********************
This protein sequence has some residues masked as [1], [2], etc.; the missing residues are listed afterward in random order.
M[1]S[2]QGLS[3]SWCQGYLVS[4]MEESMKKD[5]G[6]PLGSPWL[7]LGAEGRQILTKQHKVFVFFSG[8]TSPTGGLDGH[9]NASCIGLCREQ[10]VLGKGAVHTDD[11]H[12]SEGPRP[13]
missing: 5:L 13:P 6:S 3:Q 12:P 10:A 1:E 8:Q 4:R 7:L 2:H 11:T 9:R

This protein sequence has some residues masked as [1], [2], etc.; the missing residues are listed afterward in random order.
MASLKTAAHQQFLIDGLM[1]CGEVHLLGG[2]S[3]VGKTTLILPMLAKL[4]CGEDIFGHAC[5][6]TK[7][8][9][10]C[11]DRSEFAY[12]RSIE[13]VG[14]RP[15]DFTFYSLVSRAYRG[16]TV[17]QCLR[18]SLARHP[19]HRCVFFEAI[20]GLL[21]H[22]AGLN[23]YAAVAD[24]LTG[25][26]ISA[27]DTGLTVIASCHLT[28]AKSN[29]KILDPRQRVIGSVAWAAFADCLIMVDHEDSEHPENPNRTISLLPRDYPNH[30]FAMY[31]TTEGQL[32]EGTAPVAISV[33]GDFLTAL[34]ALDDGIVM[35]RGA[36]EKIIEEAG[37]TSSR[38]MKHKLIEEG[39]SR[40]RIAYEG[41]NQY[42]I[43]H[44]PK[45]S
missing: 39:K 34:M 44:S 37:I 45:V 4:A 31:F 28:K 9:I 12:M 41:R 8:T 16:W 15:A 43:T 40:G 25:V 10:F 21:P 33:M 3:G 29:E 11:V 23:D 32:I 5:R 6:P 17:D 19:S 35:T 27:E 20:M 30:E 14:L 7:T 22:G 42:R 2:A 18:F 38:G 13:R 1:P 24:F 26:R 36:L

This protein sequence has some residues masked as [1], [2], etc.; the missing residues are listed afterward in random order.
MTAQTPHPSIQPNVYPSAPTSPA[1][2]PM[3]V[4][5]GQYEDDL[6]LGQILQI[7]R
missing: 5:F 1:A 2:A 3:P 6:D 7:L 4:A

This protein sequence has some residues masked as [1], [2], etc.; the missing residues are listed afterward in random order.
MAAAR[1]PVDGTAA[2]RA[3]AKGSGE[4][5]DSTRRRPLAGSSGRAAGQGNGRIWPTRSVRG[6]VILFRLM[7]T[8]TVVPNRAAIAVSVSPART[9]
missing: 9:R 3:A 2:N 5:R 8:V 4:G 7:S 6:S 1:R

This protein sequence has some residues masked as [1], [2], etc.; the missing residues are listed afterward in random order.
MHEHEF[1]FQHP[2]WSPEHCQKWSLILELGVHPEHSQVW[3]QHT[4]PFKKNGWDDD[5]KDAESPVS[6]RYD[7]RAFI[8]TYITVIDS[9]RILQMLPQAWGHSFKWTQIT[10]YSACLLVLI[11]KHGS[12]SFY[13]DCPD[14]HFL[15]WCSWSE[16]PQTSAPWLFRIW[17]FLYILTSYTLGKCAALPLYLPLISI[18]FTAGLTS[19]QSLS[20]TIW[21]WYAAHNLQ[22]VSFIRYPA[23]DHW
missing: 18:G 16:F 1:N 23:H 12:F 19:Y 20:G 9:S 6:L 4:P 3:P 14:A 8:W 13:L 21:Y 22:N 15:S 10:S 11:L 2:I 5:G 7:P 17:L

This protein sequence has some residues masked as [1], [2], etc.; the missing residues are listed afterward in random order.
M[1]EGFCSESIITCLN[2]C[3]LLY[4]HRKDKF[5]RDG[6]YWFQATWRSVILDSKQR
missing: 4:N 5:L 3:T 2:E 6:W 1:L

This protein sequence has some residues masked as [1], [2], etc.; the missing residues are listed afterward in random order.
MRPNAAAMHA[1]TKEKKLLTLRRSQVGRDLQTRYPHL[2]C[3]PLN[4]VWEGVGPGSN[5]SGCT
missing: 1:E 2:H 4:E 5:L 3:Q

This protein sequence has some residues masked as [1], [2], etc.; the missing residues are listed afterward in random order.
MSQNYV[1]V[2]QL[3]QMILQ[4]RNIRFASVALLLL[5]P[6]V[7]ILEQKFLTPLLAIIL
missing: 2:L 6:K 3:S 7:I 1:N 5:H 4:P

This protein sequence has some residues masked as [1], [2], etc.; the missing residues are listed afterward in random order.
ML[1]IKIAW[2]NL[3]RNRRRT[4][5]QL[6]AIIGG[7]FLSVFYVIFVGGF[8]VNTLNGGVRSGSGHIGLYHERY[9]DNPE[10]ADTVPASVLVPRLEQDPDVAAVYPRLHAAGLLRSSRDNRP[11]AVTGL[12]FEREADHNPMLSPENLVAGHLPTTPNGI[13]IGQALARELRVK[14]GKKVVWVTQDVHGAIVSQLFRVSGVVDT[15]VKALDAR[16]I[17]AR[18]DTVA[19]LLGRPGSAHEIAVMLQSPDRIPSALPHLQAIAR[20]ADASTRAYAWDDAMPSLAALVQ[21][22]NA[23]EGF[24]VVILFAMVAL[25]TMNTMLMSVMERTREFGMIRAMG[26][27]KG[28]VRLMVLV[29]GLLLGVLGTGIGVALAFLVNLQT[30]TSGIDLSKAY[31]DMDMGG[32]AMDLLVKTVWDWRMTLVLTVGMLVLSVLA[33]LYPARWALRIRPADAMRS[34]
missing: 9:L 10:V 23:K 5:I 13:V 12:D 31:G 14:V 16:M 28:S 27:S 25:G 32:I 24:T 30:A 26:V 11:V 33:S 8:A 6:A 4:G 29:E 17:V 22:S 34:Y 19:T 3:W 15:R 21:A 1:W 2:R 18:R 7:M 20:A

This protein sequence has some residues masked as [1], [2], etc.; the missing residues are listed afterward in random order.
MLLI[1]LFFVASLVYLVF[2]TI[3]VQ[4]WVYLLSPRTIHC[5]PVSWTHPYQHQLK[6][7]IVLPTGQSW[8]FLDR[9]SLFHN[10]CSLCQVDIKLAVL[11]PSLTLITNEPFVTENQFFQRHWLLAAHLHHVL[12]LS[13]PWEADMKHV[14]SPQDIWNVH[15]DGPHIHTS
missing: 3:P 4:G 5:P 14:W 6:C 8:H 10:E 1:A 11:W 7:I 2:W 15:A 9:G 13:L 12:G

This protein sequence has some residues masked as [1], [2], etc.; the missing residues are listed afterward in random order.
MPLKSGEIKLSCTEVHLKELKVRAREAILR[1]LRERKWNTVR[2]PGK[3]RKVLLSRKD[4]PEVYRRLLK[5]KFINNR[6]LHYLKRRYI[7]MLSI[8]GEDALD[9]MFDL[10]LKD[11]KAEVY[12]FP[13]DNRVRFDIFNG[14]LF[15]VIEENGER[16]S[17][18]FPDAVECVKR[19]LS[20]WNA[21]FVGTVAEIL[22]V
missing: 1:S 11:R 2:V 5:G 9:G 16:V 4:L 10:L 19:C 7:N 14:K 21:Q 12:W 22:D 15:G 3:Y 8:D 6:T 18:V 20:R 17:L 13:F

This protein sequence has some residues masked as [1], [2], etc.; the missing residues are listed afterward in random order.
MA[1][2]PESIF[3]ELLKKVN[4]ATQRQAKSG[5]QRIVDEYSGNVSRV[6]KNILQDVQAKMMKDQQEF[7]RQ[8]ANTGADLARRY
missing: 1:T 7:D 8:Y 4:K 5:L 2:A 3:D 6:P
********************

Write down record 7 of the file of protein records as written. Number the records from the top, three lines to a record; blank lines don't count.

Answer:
This protein sequence has some residues masked as [1], [2], etc.; the missing residues are listed afterward in random order.
MRPNAAAMHA[1]TKEKKLLTLRRSQVGRDLQTRYPHL[2]C[3]PLN[4]VWEGVGPGSN[5]SGCT
missing: 1:E 2:H 4:E 5:L 3:Q